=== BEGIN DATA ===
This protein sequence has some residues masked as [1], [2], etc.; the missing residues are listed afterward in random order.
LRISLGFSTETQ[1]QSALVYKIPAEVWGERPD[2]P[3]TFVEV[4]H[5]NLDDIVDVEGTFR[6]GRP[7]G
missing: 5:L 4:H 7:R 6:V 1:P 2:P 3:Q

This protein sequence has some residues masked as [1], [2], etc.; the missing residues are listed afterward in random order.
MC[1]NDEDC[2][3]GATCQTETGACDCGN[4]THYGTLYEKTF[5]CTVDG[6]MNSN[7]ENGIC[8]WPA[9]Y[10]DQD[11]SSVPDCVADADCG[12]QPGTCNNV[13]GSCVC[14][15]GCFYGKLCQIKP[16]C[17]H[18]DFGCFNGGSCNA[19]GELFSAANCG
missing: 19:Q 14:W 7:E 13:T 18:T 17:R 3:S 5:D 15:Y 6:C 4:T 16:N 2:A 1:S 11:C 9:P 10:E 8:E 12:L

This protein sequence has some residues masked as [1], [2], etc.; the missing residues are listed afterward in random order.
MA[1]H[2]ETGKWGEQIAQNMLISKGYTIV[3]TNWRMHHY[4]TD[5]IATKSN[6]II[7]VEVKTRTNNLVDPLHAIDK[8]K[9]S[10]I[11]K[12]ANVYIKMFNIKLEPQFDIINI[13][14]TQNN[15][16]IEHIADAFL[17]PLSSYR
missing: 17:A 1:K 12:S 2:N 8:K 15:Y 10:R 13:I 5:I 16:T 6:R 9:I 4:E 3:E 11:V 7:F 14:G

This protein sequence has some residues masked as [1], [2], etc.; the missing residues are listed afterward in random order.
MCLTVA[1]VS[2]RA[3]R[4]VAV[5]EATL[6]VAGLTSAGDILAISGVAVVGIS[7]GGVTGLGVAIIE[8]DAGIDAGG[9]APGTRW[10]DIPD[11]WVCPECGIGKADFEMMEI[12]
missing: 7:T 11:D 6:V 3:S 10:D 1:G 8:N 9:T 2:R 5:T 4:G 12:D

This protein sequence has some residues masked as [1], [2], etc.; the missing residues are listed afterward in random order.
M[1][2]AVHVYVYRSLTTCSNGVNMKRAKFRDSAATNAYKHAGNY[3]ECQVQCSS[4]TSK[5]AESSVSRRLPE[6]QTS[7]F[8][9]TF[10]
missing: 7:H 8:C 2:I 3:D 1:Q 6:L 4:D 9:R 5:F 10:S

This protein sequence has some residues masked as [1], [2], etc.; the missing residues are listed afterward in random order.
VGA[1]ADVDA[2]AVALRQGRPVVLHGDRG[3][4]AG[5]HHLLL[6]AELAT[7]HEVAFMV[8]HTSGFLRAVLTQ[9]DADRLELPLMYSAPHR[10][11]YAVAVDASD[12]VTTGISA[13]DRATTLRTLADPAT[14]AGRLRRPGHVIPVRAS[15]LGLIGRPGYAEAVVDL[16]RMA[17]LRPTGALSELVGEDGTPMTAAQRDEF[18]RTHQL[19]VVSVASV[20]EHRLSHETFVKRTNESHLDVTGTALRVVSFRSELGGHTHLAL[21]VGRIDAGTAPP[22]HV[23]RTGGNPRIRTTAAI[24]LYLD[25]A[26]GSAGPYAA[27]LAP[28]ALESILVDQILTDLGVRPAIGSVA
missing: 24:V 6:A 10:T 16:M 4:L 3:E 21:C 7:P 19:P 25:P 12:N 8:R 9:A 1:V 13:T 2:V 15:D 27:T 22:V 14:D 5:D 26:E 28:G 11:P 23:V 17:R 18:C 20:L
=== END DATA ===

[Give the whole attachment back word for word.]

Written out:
This protein sequence has some residues masked as [1], [2], etc.; the missing residues are listed afterward in random order.
LRISLGFSTETQ[1]QSALVYKIPAEVWGERPD[2]P[3]TFVEV[4]H[5]NLDDIVDVEGTFR[6]GRP[7]G
missing: 5:L 4:H 7:R 6:V 1:P 2:P 3:Q

This protein sequence has some residues masked as [1], [2], etc.; the missing residues are listed afterward in random order.
MC[1]NDEDC[2][3]GATCQTETGACDCGN[4]THYGTLYEKTF[5]CTVDG[6]MNSN[7]ENGIC[8]WPA[9]Y[10]DQD[11]SSVPDCVADADCG[12]QPGTCNNV[13]GSCVC[14][15]GCFYGKLCQIKP[16]C[17]H[18]DFGCFNGGSCNA[19]GELFSAANCG
missing: 19:Q 14:W 7:E 13:T 18:T 17:R 3:S 5:D 15:Y 6:C 4:T 16:N 2:A 1:S 11:C 9:P 10:E 8:E 12:L

This protein sequence has some residues masked as [1], [2], etc.; the missing residues are listed afterward in random order.
MA[1]H[2]ETGKWGEQIAQNMLISKGYTIV[3]TNWRMHHY[4]TD[5]IATKSN[6]II[7]VEVKTRTNNLVDPLHAIDK[8]K[9]S[10]I[11]K[12]ANVYIKMFNIKLEPQFDIINI[13][14]TQNN[15][16]IEHIADAFL[17]PLSSYR
missing: 17:A 1:K 12:S 2:N 8:K 15:Y 10:R 13:I 5:I 16:T 6:R 9:I 4:E 3:E 11:V 7:F 14:G

This protein sequence has some residues masked as [1], [2], etc.; the missing residues are listed afterward in random order.
MCLTVA[1]VS[2]RA[3]R[4]VAV[5]EATL[6]VAGLTSAGDILAISGVAVVGIS[7]GGVTGLGVAIIE[8]DAGIDAGG[9]APGTRW[10]DIPD[11]WVCPECGIGKADFEMMEI[12]
missing: 7:T 11:D 6:V 3:S 10:D 1:G 8:N 9:T 2:R 5:T 4:G 12:D

This protein sequence has some residues masked as [1], [2], etc.; the missing residues are listed afterward in random order.
M[1][2]AVHVYVYRSLTTCSNGVNMKRAKFRDSAATNAYKHAGNY[3]ECQVQCSS[4]TSK[5]AESSVSRRLPE[6]QTS[7]F[8][9]TF[10]
missing: 7:H 8:C 2:I 3:D 1:Q 6:L 4:D 9:R 5:F 10:S

This protein sequence has some residues masked as [1], [2], etc.; the missing residues are listed afterward in random order.
VGA[1]ADVDA[2]AVALRQGRPVVLHGDRG[3][4]AG[5]HHLLL[6]AELAT[7]HEVAFMV[8]HTSGFLRAVLTQ[9]DADRLELPLMYSAPHR[10][11]YAVAVDASD[12]VTTGISA[13]DRATTLRTLADPAT[14]AGRLRRPGHVIPVRAS[15]LGLIGRPGYAEAVVDL[16]RMA[17]LRPTGALSELVGEDGTPMTAAQRDEF[18]RTHQL[19]VVSVASV[20]EHRLSHETFVKRTNESHLDVTGTALRVVSFRSELGGHTHLAL[21]VGRIDAGTAPP[22]HV[23]RTGGNPRIRTTAAI[24]LYLD[25]A[26]GSAGPYAA[27]LAP[28]ALESILVDQILTDLGVRPAIGSVA
missing: 24:V 6:A 10:T 16:M 4:L 3:E 21:C 7:P 19:P 25:P 12:N 8:R 9:A 1:V 13:T 2:V 15:D 27:T 22:V 14:D 5:D 26:E 28:G 11:P 23:V 17:R 18:C 20:L